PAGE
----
The last four and half days have been an utter nightmare. My sister-in-law, Kim was killed in an automobile accident on Saturday, September 13, 2003. That night, I had to see my baby niece in a hospital hooked up to so many tubes that she looks like she should be in a Borg incubation chamber. Then, I learned that she was brain dead. After my remaining niece and nephew had their chance to say good-bye to their baby sister, my sister, her husband and I took them home to our house. Later that same Saturday night, my older brother faced with the grim reality that his little baby girl was not coming back to him, decided to have Madison taken off life support. He held her in his arms one last time as she left this life.

I kept my other niece and nephew for most of the day on Sunday. I went to the local Wal-Mart Super Center to get some groceries. A close friend, Bob called me on my cell-phone. We had planned to go to Las Vegas this week to hang out with some mutual friends. As you can guess, I had to bow out. It was surreal talking to Bob about what had happened while standing in the coffee aisle with tens of people walking by. It is hard to console a child about the loss of their mother and their baby sister, especially when you are on the brink of a nervous breakdown.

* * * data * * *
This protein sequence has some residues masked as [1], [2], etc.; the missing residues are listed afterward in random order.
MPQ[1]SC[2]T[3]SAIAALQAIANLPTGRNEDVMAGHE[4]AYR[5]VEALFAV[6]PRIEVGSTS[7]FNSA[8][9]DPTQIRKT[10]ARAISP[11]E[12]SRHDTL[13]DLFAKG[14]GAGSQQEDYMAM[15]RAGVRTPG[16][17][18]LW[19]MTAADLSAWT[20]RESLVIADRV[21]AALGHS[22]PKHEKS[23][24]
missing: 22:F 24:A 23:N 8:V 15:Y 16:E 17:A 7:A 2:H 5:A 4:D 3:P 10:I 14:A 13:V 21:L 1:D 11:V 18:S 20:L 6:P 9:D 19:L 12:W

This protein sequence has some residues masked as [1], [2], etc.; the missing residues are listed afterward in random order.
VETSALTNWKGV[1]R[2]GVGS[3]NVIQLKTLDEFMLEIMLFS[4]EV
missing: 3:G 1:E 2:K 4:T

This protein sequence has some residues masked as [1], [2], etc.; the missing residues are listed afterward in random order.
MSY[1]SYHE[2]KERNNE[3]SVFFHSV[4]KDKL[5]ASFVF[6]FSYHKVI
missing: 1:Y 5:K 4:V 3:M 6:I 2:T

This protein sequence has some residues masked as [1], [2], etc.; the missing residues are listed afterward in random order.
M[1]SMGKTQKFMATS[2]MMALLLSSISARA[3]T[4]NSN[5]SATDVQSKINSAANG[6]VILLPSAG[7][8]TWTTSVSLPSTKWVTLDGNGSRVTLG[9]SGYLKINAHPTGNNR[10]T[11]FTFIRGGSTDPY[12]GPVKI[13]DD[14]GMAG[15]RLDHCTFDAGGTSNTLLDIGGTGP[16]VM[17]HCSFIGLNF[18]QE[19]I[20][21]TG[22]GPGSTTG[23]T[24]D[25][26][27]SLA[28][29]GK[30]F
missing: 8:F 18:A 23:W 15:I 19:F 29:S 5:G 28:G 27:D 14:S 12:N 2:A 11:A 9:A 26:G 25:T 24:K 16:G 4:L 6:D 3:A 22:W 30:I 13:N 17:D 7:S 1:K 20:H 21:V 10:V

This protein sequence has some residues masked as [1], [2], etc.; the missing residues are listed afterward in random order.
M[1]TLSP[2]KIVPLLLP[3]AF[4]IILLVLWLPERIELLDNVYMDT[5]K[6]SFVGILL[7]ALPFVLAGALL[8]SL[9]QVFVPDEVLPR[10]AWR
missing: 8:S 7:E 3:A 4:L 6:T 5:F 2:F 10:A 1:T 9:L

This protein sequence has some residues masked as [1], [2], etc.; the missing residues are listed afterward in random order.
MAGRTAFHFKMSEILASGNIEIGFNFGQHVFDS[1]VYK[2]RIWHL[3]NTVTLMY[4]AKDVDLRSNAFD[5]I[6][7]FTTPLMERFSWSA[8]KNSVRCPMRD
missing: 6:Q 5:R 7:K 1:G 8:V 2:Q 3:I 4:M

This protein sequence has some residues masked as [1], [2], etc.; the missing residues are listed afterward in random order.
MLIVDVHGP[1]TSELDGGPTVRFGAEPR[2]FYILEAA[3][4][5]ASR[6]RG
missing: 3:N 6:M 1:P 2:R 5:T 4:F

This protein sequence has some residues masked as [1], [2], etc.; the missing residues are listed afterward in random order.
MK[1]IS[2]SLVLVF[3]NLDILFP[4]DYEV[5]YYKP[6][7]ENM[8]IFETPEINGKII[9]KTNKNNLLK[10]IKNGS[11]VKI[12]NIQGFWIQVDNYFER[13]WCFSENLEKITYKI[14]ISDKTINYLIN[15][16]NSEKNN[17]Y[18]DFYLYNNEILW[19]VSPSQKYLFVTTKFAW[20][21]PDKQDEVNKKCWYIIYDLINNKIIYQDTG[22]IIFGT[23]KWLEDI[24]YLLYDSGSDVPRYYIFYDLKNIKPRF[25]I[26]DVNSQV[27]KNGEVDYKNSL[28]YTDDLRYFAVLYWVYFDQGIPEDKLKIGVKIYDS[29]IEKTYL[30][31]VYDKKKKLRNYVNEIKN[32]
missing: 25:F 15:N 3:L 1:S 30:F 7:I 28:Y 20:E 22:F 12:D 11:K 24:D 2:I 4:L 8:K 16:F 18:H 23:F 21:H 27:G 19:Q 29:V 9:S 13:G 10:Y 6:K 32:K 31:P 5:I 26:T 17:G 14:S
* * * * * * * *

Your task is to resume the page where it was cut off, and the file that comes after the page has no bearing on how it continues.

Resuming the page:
I saw Kim and Madison for the first time together on Monday night at the funeral home. Neither Kim nor Madison looked real. Madison looked like a life-size baby doll. Kim looked like a mannequin from a department store. I cried like a child. No, I wept. I did not cry that hard even when my own grandmother died on Christmas last year. The only rational explanation I can give is following: My grandmother had been ill for many years, and she had been in a nursing home since 1996; I had an opportunity to make my peace with her passing. A piece of human debris violently took Kim and Maddie from my family. There was no rhyme to reason for their deaths.